Alberto Tarantini

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Alberto Tarantini
Tarantini (Boca) - El Gráfico 2916.jpg
Personal information
Full name Alberto César Tarantini
Date of birth (1955-12-03) 3 December 1955 (age 61)
Place of birth Ezeiza, Argentina
Height 1.79 m (5 ft 10 in)
Playing position Left back, Centre back
Senior career*
Years Team Apps (Gls)
1973–1977 Boca Juniors 179 (0)
1978–1979 Birmingham City 23 (1)
1979 Talleres de Córdoba 13 (1)
1980–1983 River Plate
1983–1984 SC Bastia 29 (1)
1984–1988 Toulouse 130 (8)
1988–1989 FC St. Gallen
National team
1974–1982 Argentina 61 (1)
* Senior club appearances and goals counted for the domestic league only.

Alberto César Tarantini (born 3 December 1955) is an Argentine former footballer who played as a defender. He won the 1978 FIFA World Cup with the Argentina national football team. He played as a defensive left back early in his career, and later as a wing back.

Career[edit]

Born at Ezeiza, Tarantini rose through the Boca Juniors youth divisions in the early 1970s, and was noted for his afro hairdo and his large front teeth, which earned him the nickname conejo ("rabbit").

In 1977 with Boca Juniors he won his first international club football competition and one of the most prestigious tournaments in the world and the most prestigious club competition in Latin American footballCopa Libertadores, when after the goalless draw Boca defeated Cruzeiro 5–4 on penalties. The match was held at the Estadio Centenario in Montevideo, Uruguay on 14 September 1977.[1]

Tarantini was part of the Argentina under-23 team that won the 1975 Toulon Tournament, together with Jorge Valdano, Américo Gallego, and others, with César Menotti as coach. He became the left-back of the Argentina national football team after Jorge Carrascosa left the team (the book El DT del Proceso by Gasparini and Ponsico[2] claims that the wolf Carrascosa declined to play for the dictatorship). He was also, at 22, the youngest player of that team.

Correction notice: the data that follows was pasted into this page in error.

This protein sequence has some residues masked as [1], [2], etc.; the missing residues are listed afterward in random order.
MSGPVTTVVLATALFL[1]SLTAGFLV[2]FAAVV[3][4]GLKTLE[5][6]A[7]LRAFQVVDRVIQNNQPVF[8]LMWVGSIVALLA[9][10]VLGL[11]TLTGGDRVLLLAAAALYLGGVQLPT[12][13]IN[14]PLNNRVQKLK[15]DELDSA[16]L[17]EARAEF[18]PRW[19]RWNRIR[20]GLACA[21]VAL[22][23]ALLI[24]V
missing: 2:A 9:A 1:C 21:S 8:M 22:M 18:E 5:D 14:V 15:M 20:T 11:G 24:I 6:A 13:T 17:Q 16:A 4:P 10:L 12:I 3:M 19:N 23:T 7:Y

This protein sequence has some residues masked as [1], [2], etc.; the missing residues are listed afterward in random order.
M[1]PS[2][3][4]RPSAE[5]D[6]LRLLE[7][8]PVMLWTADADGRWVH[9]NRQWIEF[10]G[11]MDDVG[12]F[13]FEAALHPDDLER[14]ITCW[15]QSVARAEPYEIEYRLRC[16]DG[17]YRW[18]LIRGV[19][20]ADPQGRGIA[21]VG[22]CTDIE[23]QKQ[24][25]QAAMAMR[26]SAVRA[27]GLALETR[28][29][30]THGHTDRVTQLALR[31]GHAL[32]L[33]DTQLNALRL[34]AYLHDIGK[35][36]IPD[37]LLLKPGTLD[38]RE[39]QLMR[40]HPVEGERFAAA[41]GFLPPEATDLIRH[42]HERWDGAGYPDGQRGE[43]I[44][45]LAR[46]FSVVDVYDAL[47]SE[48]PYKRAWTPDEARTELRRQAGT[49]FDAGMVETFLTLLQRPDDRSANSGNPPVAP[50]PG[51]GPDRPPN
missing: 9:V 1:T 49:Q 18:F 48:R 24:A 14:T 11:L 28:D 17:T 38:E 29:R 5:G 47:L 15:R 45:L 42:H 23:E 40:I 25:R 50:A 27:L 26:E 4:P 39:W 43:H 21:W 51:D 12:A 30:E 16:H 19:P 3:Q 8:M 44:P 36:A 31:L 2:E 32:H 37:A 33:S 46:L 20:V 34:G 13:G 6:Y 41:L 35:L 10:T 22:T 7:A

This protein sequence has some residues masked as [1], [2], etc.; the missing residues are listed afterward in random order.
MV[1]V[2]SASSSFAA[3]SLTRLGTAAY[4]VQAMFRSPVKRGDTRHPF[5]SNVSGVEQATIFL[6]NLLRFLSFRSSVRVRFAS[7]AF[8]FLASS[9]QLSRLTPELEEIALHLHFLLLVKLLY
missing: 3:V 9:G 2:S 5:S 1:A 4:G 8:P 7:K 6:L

A few months before the 1978 FIFA World Cup, he had a contractual dispute with Boca that left him clubless, as Boca management pressured all Argentine clubs into denying him a new contract. After his performances during the World Cup (he scored a goal in the 6–0 victory against Peru) he was signed by Birmingham City for £295,000. His spell in England was overshadowed by poor discipline, with Tarantini flattening Manchester United defender Brian Greenhoff, and ending his 23-game spell in Birmingham by wading into the crowd to punch a heckler.

After his return to Argentina he played for Talleres de Córdoba, River Plate, and European teams SC Bastia, Toulouse and FC St. Gallen.

In 1982 Tarantini was voted into the Top Ten of the South America Player of the Year awards.

Tarantini also played in the 1982 FIFA World Cup for Argentina, retiring from the national team immediately thereafter.

Personal life[edit]

Tarantini was married to fashion model Patricia Pata Villanueva.

Honours[edit]

Season Club Titles
Nacional 1976[3] Boca Juniors Primera Division Argentina
Metropolitano 1976 Boca Juniors Primera Division Argentina
Copa Libertadores 1977 Boca Juniors Copa Libertadores
Metropolitano 1980[4] River Plate Primera Division Argentina
Nacional 1981[5] River Plate Primera Division Argentina
Year National Titles
1978 Argentina Argentina FIFA World Cup

References[edit]

  1. ^ "Boca Juniors 0–0 Cruzeiro – aet 5–4 pen.". Rec.Sport.Soccer Statistics Foundation. Prepared and maintained by John Beuker and Pablo Ciullini for the Rec.Sport.Soccer Statistics Foundation. 28 February 2013. Retrieved 15 February 2017. Copa Libertadores de América 1977 
  2. ^ (Spanish) El DT del Proceso
  3. ^ "Boca Juniors 1–0 River Plate". Rec.Sport.Soccer Statistics Foundation. Prepared and maintained by Pablo Ciullini and Osvaldo José Gorgazzi for the Rec.Sport.Soccer Statistics Foundation. 2 September 2009. Retrieved 15 February 2017. Campeonato Nacional 1976 (National Championship) 
  4. ^ "River Plate won the Metropolitano (20° title)". Rec.Sport.Soccer Statistics Foundation. Prepared and maintained by Osvaldo José Gorgazzi for the Rec.Sport.Soccer Statistics Foundation. 31 December 2005. Retrieved 15 February 2017. Campeonato Metropolitano 1980 (1980 Argentine Primera División) 
  5. ^ "Ferro Carril Oeste (BA) 0–1 River Plate. Champion: Club Atlético River Plate.". Rec.Sport.Soccer Statistics Foundation. Prepared and maintained by Osvaldo José Gorgazzi for the Rec.Sport.Soccer Statistics Foundation. 15 October 2005. Retrieved 15 February 2017. Campeonato Nacional 1981 (1981 Argentine Primera División) 

External links[edit]